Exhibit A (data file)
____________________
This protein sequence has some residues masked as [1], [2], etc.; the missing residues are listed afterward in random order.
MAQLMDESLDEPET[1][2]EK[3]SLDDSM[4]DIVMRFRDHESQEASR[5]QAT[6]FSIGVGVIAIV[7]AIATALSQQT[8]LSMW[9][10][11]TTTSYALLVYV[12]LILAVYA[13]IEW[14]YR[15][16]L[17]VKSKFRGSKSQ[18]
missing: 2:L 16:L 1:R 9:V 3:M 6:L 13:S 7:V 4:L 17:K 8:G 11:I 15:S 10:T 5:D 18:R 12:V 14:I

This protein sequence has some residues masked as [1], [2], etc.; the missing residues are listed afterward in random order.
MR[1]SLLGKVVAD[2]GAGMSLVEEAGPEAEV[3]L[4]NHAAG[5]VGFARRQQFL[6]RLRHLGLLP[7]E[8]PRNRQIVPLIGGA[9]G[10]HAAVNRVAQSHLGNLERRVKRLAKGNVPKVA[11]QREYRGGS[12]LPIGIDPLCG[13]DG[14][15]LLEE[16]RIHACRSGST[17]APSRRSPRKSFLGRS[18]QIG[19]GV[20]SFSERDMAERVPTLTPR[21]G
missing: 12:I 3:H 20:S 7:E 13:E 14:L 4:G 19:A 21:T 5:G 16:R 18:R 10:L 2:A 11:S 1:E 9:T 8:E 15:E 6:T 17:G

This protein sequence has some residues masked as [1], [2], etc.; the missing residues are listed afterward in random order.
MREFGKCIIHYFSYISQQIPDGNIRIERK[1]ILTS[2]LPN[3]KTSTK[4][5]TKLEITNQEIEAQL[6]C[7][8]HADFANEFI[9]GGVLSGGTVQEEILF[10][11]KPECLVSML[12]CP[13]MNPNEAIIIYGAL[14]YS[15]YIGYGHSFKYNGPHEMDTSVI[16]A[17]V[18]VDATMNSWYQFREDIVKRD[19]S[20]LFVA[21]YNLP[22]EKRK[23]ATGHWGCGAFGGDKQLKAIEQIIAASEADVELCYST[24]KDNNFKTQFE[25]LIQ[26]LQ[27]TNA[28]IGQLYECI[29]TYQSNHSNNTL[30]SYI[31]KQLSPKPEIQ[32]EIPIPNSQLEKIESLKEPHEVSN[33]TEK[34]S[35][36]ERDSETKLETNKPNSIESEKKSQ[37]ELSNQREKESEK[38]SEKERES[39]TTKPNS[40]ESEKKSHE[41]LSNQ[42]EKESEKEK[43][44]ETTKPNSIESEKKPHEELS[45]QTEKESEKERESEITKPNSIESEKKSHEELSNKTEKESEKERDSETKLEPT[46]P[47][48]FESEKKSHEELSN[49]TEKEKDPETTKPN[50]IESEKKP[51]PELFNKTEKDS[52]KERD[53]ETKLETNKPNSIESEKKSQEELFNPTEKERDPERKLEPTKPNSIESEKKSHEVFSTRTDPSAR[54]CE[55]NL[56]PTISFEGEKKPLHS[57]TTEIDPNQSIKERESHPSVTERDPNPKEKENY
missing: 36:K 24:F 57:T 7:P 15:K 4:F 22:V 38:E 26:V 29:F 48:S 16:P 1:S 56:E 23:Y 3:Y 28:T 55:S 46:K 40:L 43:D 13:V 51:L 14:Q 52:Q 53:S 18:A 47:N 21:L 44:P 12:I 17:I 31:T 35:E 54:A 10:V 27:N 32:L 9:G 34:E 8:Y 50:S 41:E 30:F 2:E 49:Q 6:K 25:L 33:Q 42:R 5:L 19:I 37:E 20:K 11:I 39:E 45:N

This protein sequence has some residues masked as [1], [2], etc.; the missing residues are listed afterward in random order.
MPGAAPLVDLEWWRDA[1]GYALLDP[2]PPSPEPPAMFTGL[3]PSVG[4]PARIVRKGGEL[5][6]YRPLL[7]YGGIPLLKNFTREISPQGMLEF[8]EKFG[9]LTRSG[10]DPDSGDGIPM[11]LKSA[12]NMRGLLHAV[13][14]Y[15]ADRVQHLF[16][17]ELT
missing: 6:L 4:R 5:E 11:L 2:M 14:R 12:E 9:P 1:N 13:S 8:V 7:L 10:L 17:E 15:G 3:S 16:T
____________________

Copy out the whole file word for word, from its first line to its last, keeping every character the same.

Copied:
This protein sequence has some residues masked as [1], [2], etc.; the missing residues are listed afterward in random order.
MAQLMDESLDEPET[1][2]EK[3]SLDDSM[4]DIVMRFRDHESQEASR[5]QAT[6]FSIGVGVIAIV[7]AIATALSQQT[8]LSMW[9][10][11]TTTSYALLVYV[12]LILAVYA[13]IEW[14]YR[15][16]L[17]VKSKFRGSKSQ[18]
missing: 2:L 16:L 1:R 9:V 3:M 6:L 13:S 7:V 4:L 17:K 8:G 11:I 15:S 10:T 5:D 18:R 12:V 14:I

This protein sequence has some residues masked as [1], [2], etc.; the missing residues are listed afterward in random order.
MR[1]SLLGKVVAD[2]GAGMSLVEEAGPEAEV[3]L[4]NHAAG[5]VGFARRQQFL[6]RLRHLGLLP[7]E[8]PRNRQIVPLIGGA[9]G[10]HAAVNRVAQSHLGNLERRVKRLAKGNVPKVA[11]QREYRGGS[12]LPIGIDPLCG[13]DG[14][15]LLEE[16]RIHACRSGST[17]APSRRSPRKSFLGRS[18]QIG[19]GV[20]SFSERDMAERVPTLTPR[21]G
missing: 12:I 3:H 20:S 7:E 13:E 14:L 4:G 19:A 21:T 5:G 16:R 18:R 10:L 2:A 11:S 1:E 9:T 8:E 15:E 6:T 17:G

This protein sequence has some residues masked as [1], [2], etc.; the missing residues are listed afterward in random order.
MREFGKCIIHYFSYISQQIPDGNIRIERK[1]ILTS[2]LPN[3]KTSTK[4][5]TKLEITNQEIEAQL[6]C[7][8]HADFANEFI[9]GGVLSGGTVQEEILF[10][11]KPECLVSML[12]CP[13]MNPNEAIIIYGAL[14]YS[15]YIGYGHSFKYNGPHEMDTSVI[16]A[17]V[18]VDATMNSWYQFREDIVKRD[19]S[20]LFVA[21]YNLP[22]EKRK[23]ATGHWGCGAFGGDKQLKAIEQIIAASEADVELCYST[24]KDNNFKTQFE[25]LIQ[26]LQ[27]TNA[28]IGQLYECI[29]TYQSNHSNNTL[30]SYI[31]KQLSPKPEIQ[32]EIPIPNSQLEKIESLKEPHEVSN[33]TEK[34]S[35][36]ERDSETKLETNKPNSIESEKKSQ[37]ELSNQREKESEK[38]SEKERES[39]TTKPNS[40]ESEKKSHE[41]LSNQ[42]EKESEKEK[43][44]ETTKPNSIESEKKPHEELS[45]QTEKESEKERESEITKPNSIESEKKSHEELSNKTEKESEKERDSETKLEPT[46]P[47][48]FESEKKSHEELSN[49]TEKEKDPETTKPN[50]IESEKKP[51]PELFNKTEKDS[52]KERD[53]ETKLETNKPNSIESEKKSQEELFNPTEKERDPERKLEPTKPNSIESEKKSHEVFSTRTDPSAR[54]CE[55]NL[56]PTISFEGEKKPLHS[57]TTEIDPNQSIKERESHPSVTERDPNPKEKENY
missing: 36:K 24:F 57:T 7:P 15:K 4:F 22:V 38:E 26:V 29:F 48:S 16:P 1:S 56:E 23:Y 3:Y 28:T 55:S 46:K 40:L 43:D 13:V 51:L 14:Q 52:Q 53:S 18:A 47:N 21:L 44:P 12:I 17:I 31:T 35:E 54:A 10:V 27:N 32:L 9:G 34:E 8:Y 50:S 41:E 30:F 2:E 49:Q 6:K 25:L 33:Q 42:R 5:L 19:I 37:E 20:K 11:I 39:E 45:N

This protein sequence has some residues masked as [1], [2], etc.; the missing residues are listed afterward in random order.
MPGAAPLVDLEWWRDA[1]GYALLDP[2]PPSPEPPAMFTGL[3]PSVG[4]PARIVRKGGEL[5][6]YRPLL[7]YGGIPLLKNFTREISPQGMLEF[8]EKFG[9]LTRSG[10]DPDSGDGIPM[11]LKSA[12]NMRGLLHAV[13][14]Y[15]ADRVQHLF[16][17]ELT
missing: 6:L 4:R 5:E 11:L 2:M 14:R 12:E 9:P 1:N 13:S 8:V 7:L 10:L 17:E 15:G 3:S 16:T